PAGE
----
Following the news of Facebooks's rebrand to Meta showing the world that metaverse is here, Microsoft announced its new, meta-style 3D avatars for Microsoft Teams, its video conferencing tool equivalent to Zoom. But the real news isn't the development of a virtual reality tool for meetings that happens to align with Facebook's dream of building a metaverse conference room. It's one innovative feature that, unlike avatars and their artificial facades, actually holds the power to create genuine global connections. 

In the shadows of the shiny 3D avatars that merely change how we see those we are communicating with, is translation technology. Which could enable us to break down language barriers with live, multi-language conversations, which not only transforms who we are able to communicate with but how we communicate in general. In other words, imagine a video conference where participants speak in different languages but hear only in their own language. 

Though more practical, and therefore perhaps less exciting, the translation technology that Microsoft is reportedly working on will more effectively accomplish its mission to connect the world. By enabling multi-language meetings, with instant translation to each participant's preferred language, it creates a more connected world, with more real connections. 

Not only would it lower the cross-cultural barriers where language is simply the gatekeeper to communication, but help people connect and build meaningful relationships built on understanding. So while the Metaverse-style avatars are reminiscent of a late 1990's video game, this is likely just one step towards progressing technology that could effectively match participants on a screen speaking one language to appear (and sound) as though they are speaking a different language.  

The digital world is an international world. And the more digital the world becomes, the more the world will seek what it will end up missing: human connections. While avatars distance people from one another, Microsoft's translation technology could truly bring people together--no matter where you are in the world, and no matter which language you speak. 

As businesses look to the future to make meaningful changes, its vital to look to the core of business: humans. And though we, as humans, are easily distracted by what appears to be the next big thing or the blindly shiny object, the reality is that distractions are often nothing more than just that: a distraction. While the 3D avatars effectively help make Meta more normalized in the minds of consumers, it doesn't help Microsoft or its consumers. Instead, it makes Microsoft appear more disassociated with reality and the realities of why consumers choose it over its competitors.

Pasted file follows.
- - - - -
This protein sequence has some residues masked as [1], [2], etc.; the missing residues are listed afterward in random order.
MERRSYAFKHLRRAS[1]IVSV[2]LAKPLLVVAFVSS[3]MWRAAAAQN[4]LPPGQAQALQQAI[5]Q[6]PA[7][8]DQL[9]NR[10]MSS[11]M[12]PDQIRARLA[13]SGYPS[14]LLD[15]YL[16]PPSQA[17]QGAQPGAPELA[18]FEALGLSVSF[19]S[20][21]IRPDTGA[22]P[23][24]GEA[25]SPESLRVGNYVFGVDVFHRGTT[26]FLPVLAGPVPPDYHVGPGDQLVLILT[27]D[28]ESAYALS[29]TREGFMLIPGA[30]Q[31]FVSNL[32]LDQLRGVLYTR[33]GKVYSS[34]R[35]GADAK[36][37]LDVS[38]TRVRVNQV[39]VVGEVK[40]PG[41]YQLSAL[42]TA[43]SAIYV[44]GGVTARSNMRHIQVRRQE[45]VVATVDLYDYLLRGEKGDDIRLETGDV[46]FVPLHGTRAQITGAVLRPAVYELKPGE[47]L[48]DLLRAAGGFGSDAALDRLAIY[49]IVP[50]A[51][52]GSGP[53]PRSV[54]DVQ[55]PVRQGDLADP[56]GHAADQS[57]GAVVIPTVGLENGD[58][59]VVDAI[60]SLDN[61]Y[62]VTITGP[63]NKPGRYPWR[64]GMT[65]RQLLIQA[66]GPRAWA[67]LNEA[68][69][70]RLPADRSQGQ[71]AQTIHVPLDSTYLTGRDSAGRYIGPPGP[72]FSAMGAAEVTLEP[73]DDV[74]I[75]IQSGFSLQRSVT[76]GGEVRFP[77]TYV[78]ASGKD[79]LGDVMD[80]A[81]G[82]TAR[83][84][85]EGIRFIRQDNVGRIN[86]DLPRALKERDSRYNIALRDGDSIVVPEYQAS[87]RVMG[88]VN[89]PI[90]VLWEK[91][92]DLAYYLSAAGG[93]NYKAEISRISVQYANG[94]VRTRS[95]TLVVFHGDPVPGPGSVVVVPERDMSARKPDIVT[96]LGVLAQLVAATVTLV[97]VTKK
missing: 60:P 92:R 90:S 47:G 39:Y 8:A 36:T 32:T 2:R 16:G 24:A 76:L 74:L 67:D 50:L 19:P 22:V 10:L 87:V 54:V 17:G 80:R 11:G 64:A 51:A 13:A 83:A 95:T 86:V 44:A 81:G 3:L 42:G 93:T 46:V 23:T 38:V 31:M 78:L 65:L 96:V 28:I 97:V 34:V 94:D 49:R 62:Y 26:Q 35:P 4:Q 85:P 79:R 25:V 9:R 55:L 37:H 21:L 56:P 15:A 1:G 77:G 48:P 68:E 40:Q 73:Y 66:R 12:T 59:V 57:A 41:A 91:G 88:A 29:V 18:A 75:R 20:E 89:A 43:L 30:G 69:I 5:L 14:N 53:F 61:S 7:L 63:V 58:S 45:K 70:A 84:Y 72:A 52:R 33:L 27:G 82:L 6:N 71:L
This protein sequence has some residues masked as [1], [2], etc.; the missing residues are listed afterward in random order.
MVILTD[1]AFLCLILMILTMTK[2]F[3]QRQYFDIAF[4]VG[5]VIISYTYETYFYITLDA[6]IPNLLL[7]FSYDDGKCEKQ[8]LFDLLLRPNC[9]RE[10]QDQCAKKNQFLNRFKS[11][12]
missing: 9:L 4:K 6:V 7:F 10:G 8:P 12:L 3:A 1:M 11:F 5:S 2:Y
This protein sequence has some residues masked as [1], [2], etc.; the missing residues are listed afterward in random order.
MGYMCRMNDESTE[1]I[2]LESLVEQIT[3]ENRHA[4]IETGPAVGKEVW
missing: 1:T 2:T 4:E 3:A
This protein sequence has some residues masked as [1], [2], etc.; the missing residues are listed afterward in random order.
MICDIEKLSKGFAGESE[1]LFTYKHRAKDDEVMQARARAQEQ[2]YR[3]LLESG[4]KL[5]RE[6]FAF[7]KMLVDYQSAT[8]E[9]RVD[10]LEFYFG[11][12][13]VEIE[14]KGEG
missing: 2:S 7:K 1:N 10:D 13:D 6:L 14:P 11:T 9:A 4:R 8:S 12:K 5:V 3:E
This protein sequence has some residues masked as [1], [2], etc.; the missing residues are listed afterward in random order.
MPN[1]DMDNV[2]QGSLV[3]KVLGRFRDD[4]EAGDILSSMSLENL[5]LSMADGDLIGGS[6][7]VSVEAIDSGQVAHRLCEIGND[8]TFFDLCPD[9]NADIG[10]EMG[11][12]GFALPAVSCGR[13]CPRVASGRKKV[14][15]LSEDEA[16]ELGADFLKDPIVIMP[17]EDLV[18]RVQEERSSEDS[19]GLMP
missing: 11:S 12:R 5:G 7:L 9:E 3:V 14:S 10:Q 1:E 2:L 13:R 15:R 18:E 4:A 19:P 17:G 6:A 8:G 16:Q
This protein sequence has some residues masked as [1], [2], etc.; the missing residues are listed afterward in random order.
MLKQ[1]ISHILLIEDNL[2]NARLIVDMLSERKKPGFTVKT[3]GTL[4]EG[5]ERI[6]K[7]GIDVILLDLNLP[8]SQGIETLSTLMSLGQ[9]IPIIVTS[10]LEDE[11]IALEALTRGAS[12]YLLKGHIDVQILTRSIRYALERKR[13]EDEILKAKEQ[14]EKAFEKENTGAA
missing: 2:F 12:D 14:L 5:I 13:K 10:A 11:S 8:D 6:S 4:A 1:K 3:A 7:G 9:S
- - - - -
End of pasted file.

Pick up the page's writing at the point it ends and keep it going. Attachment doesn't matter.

In a world built on facades, the visual component of change has very little impact on the optics of meaningful change, and technological advancements. What matters in the 21st century has little to do with what we see, but what we experience, how we feel, and who we connect with. Connecting the world requires lowering barriers, not building facades. That is, until the facade can come in the package of someone communicating with us in a language we understand. 

Microsoft seemingly undermines its brand with the gimmicky 3D avatar feature. But below the surface is the application of technology that could change the future. Microsoft, after all, knows how to create great, yet outwardly boring products. And the brilliance of these is that they're incredibly practical. It's in its vast practicality that Microsoft has amassed such success and dethroned Apple. Because building a successful business isn't just about chasing the most exciting thing, but locking down the most meaningful things.

While 3D avatars only transform what we see, translation will change who we are able to communicate--and more importantly, connect--with. Microsoft might be using avatars to stay relevant in the present, but it's the use of meaningful technology, services, and products that create a positive impact that will carry it--like any business--into the future.